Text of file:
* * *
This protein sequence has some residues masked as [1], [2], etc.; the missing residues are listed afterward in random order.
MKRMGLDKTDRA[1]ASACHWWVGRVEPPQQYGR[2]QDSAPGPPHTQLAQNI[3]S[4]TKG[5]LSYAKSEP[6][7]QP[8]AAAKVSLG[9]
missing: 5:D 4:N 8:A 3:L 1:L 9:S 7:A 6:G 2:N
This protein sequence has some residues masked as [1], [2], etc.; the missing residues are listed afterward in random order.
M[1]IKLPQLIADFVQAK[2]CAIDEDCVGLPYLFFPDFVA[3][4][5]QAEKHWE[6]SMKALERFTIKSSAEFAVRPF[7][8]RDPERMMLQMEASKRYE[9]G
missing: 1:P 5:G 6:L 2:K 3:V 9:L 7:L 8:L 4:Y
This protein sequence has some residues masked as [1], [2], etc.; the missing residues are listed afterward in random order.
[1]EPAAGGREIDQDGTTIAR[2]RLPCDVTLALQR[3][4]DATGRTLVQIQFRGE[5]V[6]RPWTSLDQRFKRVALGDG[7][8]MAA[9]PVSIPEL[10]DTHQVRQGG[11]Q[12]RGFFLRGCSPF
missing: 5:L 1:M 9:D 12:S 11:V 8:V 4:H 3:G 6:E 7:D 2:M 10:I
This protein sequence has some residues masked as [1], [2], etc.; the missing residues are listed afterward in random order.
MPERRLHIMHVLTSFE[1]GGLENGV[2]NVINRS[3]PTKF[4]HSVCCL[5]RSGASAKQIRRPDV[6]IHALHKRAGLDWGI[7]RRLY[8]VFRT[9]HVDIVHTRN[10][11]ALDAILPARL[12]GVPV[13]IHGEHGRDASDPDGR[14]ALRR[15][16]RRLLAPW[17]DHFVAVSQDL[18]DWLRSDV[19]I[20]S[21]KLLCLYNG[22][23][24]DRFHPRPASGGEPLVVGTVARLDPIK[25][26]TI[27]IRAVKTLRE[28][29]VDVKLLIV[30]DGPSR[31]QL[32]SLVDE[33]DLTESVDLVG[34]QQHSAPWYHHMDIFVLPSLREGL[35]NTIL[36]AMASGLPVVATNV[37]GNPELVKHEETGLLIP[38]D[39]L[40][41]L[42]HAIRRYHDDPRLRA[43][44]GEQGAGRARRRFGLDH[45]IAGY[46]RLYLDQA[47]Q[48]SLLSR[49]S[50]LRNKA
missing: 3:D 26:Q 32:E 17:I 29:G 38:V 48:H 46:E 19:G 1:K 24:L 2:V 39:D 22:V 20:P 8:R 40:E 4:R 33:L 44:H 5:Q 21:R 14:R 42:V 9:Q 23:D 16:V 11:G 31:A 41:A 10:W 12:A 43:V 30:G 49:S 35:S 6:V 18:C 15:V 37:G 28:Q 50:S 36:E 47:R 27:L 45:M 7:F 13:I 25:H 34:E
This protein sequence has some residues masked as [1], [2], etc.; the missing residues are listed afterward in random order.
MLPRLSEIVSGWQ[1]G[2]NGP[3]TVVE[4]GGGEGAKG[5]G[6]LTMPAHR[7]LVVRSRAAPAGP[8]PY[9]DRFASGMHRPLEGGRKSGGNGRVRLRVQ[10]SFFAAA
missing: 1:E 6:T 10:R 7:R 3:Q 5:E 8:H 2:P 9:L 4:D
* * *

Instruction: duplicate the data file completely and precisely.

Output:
This protein sequence has some residues masked as [1], [2], etc.; the missing residues are listed afterward in random order.
MKRMGLDKTDRA[1]ASACHWWVGRVEPPQQYGR[2]QDSAPGPPHTQLAQNI[3]S[4]TKG[5]LSYAKSEP[6][7]QP[8]AAAKVSLG[9]
missing: 5:D 4:N 8:A 3:L 1:L 9:S 7:A 6:G 2:N
This protein sequence has some residues masked as [1], [2], etc.; the missing residues are listed afterward in random order.
M[1]IKLPQLIADFVQAK[2]CAIDEDCVGLPYLFFPDFVA[3][4][5]QAEKHWE[6]SMKALERFTIKSSAEFAVRPF[7][8]RDPERMMLQMEASKRYE[9]G
missing: 1:P 5:G 6:L 2:K 3:V 9:L 7:L 8:L 4:Y
This protein sequence has some residues masked as [1], [2], etc.; the missing residues are listed afterward in random order.
[1]EPAAGGREIDQDGTTIAR[2]RLPCDVTLALQR[3][4]DATGRTLVQIQFRGE[5]V[6]RPWTSLDQRFKRVALGDG[7][8]MAA[9]PVSIPEL[10]DTHQVRQGG[11]Q[12]RGFFLRGCSPF
missing: 5:L 1:M 9:D 12:S 11:V 8:V 4:H 3:G 6:E 7:D 2:M 10:I
This protein sequence has some residues masked as [1], [2], etc.; the missing residues are listed afterward in random order.
MPERRLHIMHVLTSFE[1]GGLENGV[2]NVINRS[3]PTKF[4]HSVCCL[5]RSGASAKQIRRPDV[6]IHALHKRAGLDWGI[7]RRLY[8]VFRT[9]HVDIVHTRN[10][11]ALDAILPARL[12]GVPV[13]IHGEHGRDASDPDGR[14]ALRR[15][16]RRLLAPW[17]DHFVAVSQDL[18]DWLRSDV[19]I[20]S[21]KLLCLYNG[22][23][24]DRFHPRPASGGEPLVVGTVARLDPIK[25][26]TI[27]IRAVKTLRE[28][29]VDVKLLIV[30]DGPSR[31]QL[32]SLVDE[33]DLTESVDLVG[34]QQHSAPWYHHMDIFVLPSLREGL[35]NTIL[36]AMASGLPVVATNV[37]GNPELVKHEETGLLIP[38]D[39]L[40][41]L[42]HAIRRYHDDPRLRA[43][44]GEQGAGRARRRFGLDH[45]IAGY[46]RLYLDQA[47]Q[48]SLLSR[49]S[50]LRNKA
missing: 3:D 26:Q 32:E 17:I 29:G 38:V 48:H 46:E 19:G 1:K 24:L 2:V 39:D 22:V 20:P 8:R 40:E 4:R 33:L 44:H 5:Q 21:R 14:R 42:V 9:Q 23:D 16:V 11:G 31:A 41:A 10:W 12:A 43:V 30:G 49:S 35:S 6:V 18:C 15:V 37:G 28:Q 50:S 36:E 47:R 27:L 45:M 7:F 13:I 25:H 34:E
This protein sequence has some residues masked as [1], [2], etc.; the missing residues are listed afterward in random order.
MLPRLSEIVSGWQ[1]G[2]NGP[3]TVVE[4]GGGEGAKG[5]G[6]LTMPAHR[7]LVVRSRAAPAGP[8]PY[9]DRFASGMHRPLEGGRKSGGNGRVRLRVQ[10]SFFAAA
missing: 1:E 6:T 10:R 7:R 3:Q 5:E 8:H 2:P 9:L 4:D